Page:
5 Fascinating (But Not Necessarily Advisable) Protests by Farmers

When most of us think of a typical protest, images of cowboy hats and tractors don’t generally come to mind. But, farmers have definitely played a role in shaping public policy (or at least garnering some attention) through protests.

1. Cows Against TPP

Cows, milk, farmers and tractors hit the streets of Ottawa this week — only days after Quebec farmers hit Montreal — to protest trade negotiations surrounding dairy in the Trans Pacific Partnership (TPP). The farmers have certainly received mainstream attention already:

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2. The Urban Lagoon

French farmers hit the streets in July and September, to protest falling food prices. The most recent protest hit Paris, with over 1000 tractors and reports of traffic backed up 60km in areas. July protests saw farmers blockading roads from Germany and Spain, preventing hundreds of food trucks from entering the country. They ransacked food trucks, dumped manure in the streets, burned tires on major roads and sprayed straw on cars. The French government gave in to provide emergency tax relief and loan guarantees, but unrest in the country continues.

3. A Sheepish City of Lovers

France hits the list again. This time, with the 2014 protest of wolf predation on sheep flocks. Some media outlets reported up to 300 sheep grazing beneath the Eiffel Tower, while their owners protested the protection of wolves, saying compensating farmers for losses is a waste of money.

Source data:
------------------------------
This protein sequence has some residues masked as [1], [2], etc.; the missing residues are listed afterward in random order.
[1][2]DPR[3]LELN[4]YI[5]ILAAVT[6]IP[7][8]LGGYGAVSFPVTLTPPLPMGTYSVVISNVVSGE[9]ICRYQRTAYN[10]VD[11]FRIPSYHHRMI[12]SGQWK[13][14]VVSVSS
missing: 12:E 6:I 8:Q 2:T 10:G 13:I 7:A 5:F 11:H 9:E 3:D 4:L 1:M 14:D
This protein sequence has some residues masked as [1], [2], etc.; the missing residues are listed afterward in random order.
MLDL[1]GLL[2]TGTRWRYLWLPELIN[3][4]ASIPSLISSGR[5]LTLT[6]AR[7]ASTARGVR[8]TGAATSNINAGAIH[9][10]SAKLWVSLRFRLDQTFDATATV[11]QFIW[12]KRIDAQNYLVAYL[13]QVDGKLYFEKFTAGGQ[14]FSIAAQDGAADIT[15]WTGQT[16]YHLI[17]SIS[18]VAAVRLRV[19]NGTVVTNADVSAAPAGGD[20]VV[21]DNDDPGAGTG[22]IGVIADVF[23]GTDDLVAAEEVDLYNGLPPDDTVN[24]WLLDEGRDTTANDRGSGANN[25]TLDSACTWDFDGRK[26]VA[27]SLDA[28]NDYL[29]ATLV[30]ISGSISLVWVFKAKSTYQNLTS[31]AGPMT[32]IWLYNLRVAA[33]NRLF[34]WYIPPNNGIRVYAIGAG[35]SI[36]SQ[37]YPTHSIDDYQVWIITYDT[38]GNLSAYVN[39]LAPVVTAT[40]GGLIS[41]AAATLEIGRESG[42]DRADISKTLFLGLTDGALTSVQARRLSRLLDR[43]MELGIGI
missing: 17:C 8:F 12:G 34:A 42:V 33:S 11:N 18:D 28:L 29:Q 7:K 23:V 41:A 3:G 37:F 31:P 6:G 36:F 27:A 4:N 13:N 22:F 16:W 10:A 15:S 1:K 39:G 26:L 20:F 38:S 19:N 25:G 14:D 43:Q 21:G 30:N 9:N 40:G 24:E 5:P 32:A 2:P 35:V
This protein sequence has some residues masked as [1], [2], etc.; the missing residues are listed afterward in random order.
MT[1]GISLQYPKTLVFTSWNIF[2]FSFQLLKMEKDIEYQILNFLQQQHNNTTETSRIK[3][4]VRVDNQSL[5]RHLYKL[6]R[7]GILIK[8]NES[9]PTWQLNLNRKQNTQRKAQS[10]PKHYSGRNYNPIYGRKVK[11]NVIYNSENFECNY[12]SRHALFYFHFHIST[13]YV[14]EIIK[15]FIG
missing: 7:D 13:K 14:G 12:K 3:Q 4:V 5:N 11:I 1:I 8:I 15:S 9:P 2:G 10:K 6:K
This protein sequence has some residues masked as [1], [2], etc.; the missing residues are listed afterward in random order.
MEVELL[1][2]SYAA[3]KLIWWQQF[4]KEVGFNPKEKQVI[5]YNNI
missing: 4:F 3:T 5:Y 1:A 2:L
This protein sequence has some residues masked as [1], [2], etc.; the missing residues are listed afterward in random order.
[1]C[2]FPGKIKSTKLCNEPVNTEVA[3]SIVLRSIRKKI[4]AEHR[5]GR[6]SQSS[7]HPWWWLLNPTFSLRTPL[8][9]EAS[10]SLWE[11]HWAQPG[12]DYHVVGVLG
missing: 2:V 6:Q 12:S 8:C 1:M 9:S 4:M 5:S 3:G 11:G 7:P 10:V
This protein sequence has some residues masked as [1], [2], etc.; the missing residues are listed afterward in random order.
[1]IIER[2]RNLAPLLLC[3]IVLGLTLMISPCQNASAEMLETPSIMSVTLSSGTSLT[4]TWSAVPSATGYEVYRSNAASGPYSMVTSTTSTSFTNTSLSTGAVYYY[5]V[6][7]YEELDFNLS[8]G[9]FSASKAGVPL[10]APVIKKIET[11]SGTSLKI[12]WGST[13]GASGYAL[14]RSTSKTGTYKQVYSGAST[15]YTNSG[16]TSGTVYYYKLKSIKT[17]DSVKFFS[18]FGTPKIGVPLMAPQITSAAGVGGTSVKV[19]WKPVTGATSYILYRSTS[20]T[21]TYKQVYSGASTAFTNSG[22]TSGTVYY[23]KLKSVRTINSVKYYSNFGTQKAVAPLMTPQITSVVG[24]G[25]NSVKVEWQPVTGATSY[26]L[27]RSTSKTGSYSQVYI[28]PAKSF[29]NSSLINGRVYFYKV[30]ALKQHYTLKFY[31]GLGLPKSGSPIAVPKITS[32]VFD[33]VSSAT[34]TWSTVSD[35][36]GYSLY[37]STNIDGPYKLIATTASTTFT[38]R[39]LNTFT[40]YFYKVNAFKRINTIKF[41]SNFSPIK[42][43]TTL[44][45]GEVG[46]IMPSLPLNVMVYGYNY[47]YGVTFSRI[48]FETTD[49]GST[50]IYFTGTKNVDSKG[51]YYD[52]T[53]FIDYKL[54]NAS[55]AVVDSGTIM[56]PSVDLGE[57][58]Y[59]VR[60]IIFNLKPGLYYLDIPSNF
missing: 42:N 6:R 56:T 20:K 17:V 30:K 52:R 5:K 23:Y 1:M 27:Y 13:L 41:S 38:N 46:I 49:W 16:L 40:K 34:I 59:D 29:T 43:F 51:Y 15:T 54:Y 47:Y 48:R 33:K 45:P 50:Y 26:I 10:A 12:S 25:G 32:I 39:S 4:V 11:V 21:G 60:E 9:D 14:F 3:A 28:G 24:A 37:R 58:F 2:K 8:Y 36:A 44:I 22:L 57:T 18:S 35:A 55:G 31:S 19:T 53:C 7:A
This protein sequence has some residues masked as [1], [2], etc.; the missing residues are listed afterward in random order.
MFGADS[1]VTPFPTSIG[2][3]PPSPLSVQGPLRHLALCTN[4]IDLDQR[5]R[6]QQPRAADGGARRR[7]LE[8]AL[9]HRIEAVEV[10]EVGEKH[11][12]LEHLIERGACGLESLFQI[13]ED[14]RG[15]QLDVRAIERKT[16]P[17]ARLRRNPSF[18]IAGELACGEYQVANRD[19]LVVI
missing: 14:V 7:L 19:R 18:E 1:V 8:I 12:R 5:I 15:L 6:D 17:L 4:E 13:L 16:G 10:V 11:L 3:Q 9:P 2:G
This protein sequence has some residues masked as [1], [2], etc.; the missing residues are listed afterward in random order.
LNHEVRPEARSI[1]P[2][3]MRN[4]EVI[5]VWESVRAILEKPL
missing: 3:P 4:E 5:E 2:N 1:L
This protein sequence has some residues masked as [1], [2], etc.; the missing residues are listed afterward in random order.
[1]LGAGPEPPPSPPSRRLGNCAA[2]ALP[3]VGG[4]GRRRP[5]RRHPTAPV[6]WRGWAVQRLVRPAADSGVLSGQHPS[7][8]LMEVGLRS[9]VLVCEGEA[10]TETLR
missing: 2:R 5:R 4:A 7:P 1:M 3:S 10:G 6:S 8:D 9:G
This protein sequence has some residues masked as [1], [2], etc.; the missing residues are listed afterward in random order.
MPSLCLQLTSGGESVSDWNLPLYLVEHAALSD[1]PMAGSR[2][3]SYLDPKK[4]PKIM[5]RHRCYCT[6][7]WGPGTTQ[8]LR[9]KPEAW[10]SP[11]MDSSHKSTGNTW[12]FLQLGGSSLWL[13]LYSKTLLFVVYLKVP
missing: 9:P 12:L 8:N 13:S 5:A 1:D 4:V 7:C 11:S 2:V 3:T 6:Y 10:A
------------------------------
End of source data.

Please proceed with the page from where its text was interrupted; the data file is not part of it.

4. Brussels Sprouts with Ag Turmoil

An extension of the frustration expressed over falling food prices in France, the September protests in Brussels made mainstream news largely thanks to the use of tear gas and water cannons by police in the city. The thousands of farmers were far from innocent, throwing eggs, firecrackers, stones and straw at anti-riot police  The European Union released emergency funds as a result of the protests.

5. Jail Time

We’d be remiss if we didn’t also include the protest by thirteen Canadian farmers who challenged laws by crossing the U.S. border with grain in the 1990s — in the time of the Canadian Wheat Board. The handcuffs came out in Lethbridge in 2002, and ten years on, all were pardoned by Prime Minister Harper.

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